Ducks, Guineas, and Other Poultry Gardening

What Are Weeder Geese?

weeder geese

Sick of wielding a cumbersome hoe each time you need to get rid of weeds in the garden?

If so, you might want to give weeder geese some thought.

This kind of unique task force won’t work for every kind of crop – or in every garden – but where it does, it’s a great way to control pesky weeds and to get your garden back into fighting shape.

All without chemicals or intense manual labor, to boot!

Here is some more information on weeder geese – and what you need to know in order to be successful in raising them. 

weeder geese

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What Are Weeder Geese?

weeder geese
Photo: Unsplash

For many years, geese have been used to control unwanted vegetation. Although they’re most commonly used in Asia, they’re starting to gain popularity in the United States, too, where they are effective at grazing in orchards along with potato, mint, coffee, cotton, and berry plantations.

Geese will eat many kinds of plants, but they prefer grasses. They generally dislike broad-leafed plants so they can successfully weed various crops that are known to have weed problems. This can reduce your reliance on herbicides, which are not only dangerous and expensive, but largely disallowed in organic farming.  

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Plus, geese are light on their feet. They won’t compact the soil like people or heavy machinery will and they will work diligently to keep weeds trampled down for you. They will work every single day, regardless of the weather, and can be used in situations that are ill-suited for heavy machinery.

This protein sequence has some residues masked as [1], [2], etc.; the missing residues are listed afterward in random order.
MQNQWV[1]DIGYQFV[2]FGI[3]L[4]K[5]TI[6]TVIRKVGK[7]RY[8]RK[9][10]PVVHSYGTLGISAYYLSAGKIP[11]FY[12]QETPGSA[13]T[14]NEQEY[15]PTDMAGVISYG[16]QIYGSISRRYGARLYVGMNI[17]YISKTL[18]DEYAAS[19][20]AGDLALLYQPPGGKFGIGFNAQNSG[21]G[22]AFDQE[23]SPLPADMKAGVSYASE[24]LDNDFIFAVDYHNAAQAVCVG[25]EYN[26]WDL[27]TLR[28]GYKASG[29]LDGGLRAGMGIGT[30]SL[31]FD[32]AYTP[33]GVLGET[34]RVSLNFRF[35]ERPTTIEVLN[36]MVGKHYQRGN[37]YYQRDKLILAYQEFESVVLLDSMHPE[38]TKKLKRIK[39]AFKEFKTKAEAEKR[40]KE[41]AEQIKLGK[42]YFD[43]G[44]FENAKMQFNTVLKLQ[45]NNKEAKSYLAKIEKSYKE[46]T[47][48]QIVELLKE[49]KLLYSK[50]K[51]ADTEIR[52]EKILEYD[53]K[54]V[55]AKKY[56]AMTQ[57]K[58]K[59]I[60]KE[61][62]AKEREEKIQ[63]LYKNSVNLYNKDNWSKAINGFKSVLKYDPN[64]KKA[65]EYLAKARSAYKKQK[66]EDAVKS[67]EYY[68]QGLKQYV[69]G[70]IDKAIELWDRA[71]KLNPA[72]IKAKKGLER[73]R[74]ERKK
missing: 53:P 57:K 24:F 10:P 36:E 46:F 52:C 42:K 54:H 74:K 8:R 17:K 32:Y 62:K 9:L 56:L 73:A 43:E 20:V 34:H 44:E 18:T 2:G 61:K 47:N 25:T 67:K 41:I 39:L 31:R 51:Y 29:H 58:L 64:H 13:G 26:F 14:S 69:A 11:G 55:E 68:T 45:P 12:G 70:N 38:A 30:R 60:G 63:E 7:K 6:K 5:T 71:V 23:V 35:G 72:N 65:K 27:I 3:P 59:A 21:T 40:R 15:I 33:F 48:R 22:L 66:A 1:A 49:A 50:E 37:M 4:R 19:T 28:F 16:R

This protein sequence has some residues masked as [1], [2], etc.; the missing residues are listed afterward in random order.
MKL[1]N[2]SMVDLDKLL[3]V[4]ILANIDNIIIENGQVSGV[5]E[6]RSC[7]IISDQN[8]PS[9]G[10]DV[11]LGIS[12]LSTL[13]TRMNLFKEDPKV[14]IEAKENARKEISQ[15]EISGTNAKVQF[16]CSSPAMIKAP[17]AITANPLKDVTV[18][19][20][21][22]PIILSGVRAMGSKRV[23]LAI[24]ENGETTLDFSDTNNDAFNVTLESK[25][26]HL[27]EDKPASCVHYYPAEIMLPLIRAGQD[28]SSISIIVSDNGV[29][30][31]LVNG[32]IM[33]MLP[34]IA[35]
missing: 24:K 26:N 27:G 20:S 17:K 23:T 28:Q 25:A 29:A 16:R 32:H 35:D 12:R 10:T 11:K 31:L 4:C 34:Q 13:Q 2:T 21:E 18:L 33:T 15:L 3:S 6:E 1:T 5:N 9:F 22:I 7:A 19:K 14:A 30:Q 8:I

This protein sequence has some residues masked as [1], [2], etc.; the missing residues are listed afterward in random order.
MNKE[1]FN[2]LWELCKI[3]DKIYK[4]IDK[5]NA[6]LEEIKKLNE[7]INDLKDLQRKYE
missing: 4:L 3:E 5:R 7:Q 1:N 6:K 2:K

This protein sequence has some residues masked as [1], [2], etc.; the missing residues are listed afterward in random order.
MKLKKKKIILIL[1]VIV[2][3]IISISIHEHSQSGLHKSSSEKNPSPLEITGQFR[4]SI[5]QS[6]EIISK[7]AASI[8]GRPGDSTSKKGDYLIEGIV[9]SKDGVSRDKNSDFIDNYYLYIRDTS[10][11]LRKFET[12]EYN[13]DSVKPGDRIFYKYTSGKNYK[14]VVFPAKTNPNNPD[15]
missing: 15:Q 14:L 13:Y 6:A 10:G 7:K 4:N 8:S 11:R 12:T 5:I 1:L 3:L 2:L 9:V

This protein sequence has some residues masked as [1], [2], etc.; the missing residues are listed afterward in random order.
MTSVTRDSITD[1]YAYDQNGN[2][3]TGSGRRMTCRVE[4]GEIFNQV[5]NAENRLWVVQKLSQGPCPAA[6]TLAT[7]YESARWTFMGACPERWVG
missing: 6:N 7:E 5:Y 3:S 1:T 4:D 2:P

For example, they can work on wet pastures (where machines would get stuck and ruin the soil) and they can pull weeds from very close to crop plants. 

Plus, when the season is all said and done, you can still process the geese for their feathers and meat. They’ll even spread tons of natural, nitrogen-rich fertilizer for you!

Everything You Need to Know About Weeding With Geese

weeder geese

Plants to Graze

Weeder geese tend to be the most effective on crops like cotton, corn, and strawberries. The goal is to pick plants that geese won’t touch – they’ll focus on the weeds instead. 

These animals are most effective when allowed to graze on broad-leaved plants. Some of the best include:

  • Sugar beets
  • Onions
  • Blueberries
  • Hops
  • Carrots
  • Evergreen and deciduous nursery crops
  • Most orchards
  • Cotton
  • Mint and other herbs
  • Tobacco
  • Potatoes 
  • Strawberries
  • Garlic
  • Cane berries (like raspberries) 

Some even say they can be used on bananas! Of course, knowing how and when it is appropriate to use weeder geese will largely depend on the time of year, the nutritional value of the weeds around the plants, and how you manage your geese. 

Since geese are vegetarian, you can keep ducks with your geese to control insect pests, snails, and slugs, if desired, too.

How Many Weeder Geese Do I Need?

The number of geese you need will depend on the kind of weeds you are growing, how prevalent those weeds are, and what kind of crop you are growing. Of course, your climate will come into lay, too. 

In general, you’ll need at least half a dozen geese for an acre of land. This again depends on the crop. You also might need to adjust the number of geese that you have depending on the time of year.

For example, weeds tend to be most prevalent in the early spring in some places. Therefore, you might want to start with additional geese at the beginning of the season and slowly downsize as the year progresses. 

Toward the end of the summer, many weeds lose their nutritional value. As a result, your geese may start to turn toward your crops as a source of food. This is why good management is integral. You’ll want to remove your geese (they’re easy to herd!) before this becomes an issue.